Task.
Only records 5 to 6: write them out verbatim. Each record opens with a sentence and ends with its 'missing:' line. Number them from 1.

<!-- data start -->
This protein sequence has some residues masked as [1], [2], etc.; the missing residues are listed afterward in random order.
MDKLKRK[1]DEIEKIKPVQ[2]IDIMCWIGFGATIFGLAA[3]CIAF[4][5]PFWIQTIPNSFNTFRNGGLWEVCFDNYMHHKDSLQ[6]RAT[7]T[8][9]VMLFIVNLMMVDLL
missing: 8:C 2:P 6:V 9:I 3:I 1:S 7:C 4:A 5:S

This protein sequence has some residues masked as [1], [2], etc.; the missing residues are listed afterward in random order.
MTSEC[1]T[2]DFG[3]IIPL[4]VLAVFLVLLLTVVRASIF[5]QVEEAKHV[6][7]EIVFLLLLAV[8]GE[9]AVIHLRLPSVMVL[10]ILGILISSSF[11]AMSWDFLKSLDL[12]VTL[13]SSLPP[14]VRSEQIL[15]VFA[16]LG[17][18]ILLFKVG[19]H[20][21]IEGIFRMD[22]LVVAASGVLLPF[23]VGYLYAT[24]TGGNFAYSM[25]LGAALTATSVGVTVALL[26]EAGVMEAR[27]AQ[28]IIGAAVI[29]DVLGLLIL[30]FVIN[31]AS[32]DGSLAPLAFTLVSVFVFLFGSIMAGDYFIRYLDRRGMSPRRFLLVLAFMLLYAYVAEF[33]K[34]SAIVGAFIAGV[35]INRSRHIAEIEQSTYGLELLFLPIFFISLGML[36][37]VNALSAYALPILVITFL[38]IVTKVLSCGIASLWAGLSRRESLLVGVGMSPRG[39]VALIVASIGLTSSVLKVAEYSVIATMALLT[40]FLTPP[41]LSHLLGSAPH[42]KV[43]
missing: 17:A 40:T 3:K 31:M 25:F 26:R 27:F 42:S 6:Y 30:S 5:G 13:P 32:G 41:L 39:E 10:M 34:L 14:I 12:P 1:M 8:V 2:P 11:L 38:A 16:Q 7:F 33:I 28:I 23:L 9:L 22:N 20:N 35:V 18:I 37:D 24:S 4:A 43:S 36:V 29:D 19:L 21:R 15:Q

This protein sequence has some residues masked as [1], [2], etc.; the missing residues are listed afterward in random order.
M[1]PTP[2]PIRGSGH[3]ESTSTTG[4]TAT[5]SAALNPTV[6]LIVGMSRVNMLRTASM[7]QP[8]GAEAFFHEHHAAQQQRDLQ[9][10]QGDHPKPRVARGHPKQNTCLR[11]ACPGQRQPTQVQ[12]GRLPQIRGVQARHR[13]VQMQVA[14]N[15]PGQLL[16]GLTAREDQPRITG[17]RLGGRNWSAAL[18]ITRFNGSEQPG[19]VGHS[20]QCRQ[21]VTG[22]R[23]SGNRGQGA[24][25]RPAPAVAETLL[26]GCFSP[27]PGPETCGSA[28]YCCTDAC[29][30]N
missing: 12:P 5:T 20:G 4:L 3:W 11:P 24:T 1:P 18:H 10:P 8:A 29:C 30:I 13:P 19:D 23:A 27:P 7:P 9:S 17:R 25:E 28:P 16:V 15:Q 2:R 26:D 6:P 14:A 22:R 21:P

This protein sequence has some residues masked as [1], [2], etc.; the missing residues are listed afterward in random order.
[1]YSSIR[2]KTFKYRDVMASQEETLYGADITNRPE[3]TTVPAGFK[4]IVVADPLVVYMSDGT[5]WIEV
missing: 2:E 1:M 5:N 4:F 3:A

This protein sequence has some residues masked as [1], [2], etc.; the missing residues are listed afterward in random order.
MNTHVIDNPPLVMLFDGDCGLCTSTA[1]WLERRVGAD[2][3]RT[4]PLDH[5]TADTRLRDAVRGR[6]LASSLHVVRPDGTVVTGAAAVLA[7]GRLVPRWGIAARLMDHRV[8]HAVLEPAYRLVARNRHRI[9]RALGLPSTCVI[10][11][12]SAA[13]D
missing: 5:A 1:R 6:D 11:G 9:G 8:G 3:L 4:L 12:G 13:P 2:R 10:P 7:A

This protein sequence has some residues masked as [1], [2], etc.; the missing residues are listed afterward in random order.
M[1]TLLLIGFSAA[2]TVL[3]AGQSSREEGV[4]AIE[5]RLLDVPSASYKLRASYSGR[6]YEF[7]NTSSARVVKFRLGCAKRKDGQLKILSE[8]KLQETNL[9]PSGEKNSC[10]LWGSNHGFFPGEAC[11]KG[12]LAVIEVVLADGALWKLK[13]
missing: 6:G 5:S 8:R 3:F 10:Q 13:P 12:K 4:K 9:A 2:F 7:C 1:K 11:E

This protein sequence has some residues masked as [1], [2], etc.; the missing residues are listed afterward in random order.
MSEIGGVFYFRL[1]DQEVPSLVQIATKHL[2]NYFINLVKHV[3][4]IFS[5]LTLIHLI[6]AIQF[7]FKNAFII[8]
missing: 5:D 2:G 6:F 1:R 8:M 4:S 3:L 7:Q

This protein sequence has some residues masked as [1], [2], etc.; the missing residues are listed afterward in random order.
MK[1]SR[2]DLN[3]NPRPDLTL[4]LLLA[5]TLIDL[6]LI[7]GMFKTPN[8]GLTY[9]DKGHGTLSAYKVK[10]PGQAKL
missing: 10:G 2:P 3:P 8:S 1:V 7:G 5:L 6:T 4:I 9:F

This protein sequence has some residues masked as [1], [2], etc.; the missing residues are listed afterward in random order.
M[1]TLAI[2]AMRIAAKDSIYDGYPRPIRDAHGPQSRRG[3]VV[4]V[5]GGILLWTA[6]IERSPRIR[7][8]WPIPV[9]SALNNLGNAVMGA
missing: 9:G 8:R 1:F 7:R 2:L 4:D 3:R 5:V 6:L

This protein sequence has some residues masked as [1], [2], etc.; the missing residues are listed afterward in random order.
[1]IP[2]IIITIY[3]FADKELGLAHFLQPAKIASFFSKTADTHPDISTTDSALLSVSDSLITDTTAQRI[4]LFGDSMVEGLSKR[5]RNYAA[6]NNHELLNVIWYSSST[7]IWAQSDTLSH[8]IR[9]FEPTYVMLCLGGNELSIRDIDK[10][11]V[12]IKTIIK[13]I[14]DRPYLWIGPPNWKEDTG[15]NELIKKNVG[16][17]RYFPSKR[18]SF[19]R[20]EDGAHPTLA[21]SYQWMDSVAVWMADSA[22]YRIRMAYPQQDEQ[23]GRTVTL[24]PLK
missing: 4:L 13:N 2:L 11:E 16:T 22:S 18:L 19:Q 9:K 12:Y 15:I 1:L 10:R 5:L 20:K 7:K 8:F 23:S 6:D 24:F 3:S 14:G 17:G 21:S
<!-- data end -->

This protein sequence has some residues masked as [1], [2], etc.; the missing residues are listed afterward in random order.
MNTHVIDNPPLVMLFDGDCGLCTSTA[1]WLERRVGAD[2][3]RT[4]PLDH[5]TADTRLRDAVRGR[6]LASSLHVVRPDGTVVTGAAAVLA[7]GRLVPRWGIAARLMDHRV[8]HAVLEPAYRLVARNRHRI[9]RALGLPSTCVI[10][11][12]SAA[13]D
missing: 5:A 1:R 6:D 11:G 9:G 8:G 3:L 4:L 12:G 13:P 2:R 10:P 7:A

This protein sequence has some residues masked as [1], [2], etc.; the missing residues are listed afterward in random order.
M[1]TLLLIGFSAA[2]TVL[3]AGQSSREEGV[4]AIE[5]RLLDVPSASYKLRASYSGR[6]YEF[7]NTSSARVVKFRLGCAKRKDGQLKILSE[8]KLQETNL[9]PSGEKNSC[10]LWGSNHGFFPGEAC[11]KG[12]LAVIEVVLADGALWKLK[13]
missing: 6:G 5:S 8:R 3:F 10:Q 13:P 12:K 4:K 9:A 2:F 7:C 1:K 11:E